Living in Antarctica isn’t easy, even if you’re a penguin.

On the eastern portion of the continent is an area named Terre Adélie, where there’s a big colony of 40,000 Adélie penguins. This year, French scientists reported that something went terribly wrong for the chicks and unhatched eggs.

Out of about 18,000 breeding pairs of these black-and-white birds, the scientists found only two chicks survived!

Adélies are able to start reproducing at around 3–5 years of age and can live to around 20.

Unfortunately, this isn’t the first time this penguin population experienced a failed breeding season. Four years ago, not a single Adélie chick survived in this largecolony. But before that, such an event hadn’t happened in 50 years!

Near the beginning of the year, the scientists came across thousands of chicks that appeared to have starved to death, and thousands of eggs never hatched. So what went wrong?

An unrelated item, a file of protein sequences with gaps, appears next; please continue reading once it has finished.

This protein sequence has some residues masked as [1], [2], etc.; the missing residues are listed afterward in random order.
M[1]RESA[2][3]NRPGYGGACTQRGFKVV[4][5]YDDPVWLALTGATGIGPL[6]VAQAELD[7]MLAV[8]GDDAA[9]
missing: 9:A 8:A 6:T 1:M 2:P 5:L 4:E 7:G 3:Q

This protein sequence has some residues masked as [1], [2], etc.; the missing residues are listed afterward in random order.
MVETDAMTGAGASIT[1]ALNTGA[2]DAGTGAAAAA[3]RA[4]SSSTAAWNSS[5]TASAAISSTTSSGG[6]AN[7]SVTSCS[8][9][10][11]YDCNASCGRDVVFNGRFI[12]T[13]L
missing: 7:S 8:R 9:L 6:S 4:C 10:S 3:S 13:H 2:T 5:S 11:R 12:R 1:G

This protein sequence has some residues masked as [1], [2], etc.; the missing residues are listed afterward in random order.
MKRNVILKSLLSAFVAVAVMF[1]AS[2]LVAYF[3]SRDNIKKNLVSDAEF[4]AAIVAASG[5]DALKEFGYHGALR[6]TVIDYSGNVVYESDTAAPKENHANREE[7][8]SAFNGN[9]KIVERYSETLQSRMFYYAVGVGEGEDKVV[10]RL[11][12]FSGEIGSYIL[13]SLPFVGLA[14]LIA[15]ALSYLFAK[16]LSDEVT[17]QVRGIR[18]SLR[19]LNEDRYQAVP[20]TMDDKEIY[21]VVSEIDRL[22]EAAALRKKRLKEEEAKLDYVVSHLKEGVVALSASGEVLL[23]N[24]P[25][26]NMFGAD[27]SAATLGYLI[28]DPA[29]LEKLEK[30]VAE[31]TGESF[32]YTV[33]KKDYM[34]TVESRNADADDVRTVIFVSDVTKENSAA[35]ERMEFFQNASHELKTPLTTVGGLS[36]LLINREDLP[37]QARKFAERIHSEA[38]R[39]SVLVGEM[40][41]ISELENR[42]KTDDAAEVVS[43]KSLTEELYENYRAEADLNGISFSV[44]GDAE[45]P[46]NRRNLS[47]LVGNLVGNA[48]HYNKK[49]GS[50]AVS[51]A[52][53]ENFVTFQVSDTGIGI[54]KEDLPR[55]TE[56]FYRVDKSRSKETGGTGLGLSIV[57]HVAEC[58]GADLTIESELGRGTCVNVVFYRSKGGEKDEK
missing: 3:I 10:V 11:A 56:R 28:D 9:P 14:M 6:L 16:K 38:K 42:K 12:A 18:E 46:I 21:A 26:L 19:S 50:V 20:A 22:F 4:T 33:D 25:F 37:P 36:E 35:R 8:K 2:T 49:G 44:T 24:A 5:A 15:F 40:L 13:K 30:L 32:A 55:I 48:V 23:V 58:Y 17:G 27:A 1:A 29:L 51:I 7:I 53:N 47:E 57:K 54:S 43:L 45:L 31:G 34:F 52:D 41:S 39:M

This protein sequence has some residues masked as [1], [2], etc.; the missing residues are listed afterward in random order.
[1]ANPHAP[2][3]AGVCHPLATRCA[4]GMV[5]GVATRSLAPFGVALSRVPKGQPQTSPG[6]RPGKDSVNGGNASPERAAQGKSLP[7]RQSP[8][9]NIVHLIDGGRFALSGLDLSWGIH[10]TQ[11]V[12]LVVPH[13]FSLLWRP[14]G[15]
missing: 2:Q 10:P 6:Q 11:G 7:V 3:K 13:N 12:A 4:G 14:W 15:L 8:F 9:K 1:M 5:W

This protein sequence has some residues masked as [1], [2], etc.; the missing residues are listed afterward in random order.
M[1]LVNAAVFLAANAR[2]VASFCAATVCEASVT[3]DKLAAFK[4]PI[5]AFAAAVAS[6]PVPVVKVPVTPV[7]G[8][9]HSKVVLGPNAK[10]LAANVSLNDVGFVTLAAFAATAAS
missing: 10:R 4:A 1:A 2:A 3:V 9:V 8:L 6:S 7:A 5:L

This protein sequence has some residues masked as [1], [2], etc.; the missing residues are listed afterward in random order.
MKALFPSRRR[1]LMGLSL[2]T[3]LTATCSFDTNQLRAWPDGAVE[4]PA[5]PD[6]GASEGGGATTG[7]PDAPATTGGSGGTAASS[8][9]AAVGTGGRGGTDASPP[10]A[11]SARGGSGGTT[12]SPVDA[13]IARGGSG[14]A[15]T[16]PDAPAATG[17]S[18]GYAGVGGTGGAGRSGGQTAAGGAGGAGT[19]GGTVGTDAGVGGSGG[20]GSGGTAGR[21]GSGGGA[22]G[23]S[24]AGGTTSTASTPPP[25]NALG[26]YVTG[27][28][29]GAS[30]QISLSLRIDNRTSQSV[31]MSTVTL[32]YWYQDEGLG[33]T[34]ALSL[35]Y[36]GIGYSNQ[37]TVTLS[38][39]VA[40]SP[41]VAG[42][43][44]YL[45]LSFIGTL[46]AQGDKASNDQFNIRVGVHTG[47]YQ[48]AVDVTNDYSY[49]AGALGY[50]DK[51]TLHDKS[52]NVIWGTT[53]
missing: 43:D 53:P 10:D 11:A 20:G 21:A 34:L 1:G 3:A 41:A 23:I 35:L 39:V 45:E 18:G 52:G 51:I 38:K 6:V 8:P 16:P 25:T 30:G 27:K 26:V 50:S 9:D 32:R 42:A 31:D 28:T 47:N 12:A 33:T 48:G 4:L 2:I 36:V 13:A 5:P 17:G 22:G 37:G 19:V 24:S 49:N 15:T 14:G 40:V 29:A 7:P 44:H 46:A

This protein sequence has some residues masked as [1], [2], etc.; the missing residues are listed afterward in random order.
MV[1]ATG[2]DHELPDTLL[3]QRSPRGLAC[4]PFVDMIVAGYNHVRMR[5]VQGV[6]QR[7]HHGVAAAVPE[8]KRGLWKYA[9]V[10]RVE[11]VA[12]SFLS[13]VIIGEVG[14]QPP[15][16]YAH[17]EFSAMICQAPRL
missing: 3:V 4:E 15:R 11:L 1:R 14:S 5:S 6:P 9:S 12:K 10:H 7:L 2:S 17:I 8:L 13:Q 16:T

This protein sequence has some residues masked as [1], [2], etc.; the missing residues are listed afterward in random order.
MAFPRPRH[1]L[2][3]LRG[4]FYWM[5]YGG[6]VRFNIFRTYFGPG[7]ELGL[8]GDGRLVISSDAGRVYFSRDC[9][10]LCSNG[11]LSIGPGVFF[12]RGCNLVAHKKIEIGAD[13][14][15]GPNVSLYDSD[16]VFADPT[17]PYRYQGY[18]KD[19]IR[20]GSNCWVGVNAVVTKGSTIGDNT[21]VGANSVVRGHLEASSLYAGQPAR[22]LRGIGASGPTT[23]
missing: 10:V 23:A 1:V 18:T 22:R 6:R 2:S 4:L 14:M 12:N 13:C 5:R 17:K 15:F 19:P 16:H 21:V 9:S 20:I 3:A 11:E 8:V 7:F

Researchers of the 2014 breeding season failure of this colony pointed to an record amount of sea ice blocking their feeding waters, where these flightless, fast-swimming feathered friends feast on krill. Sea ice is formed when portions of the ocean freeze, creating a giant jigsaw puzzle of floating ice. The poor penguins had to swim an extra 62 miles to reach their food.

While most of Antarctica had low amounts of sea ice this year, the portion off of Terre Adélie was packed, probably making it pretty impossible for the parent penguins to put food on the plate.

These failed breeding seasons have PROMPTED biologists and conservation groups to call for a Marine Protection Area for East Antarctica in hopes of giving this bird colony the food it needs to survive. But so far, the international committee that protects wildlife at the South Pole has refused.

Edition: 
Phoenix
Tucson
Issue: 
November 2017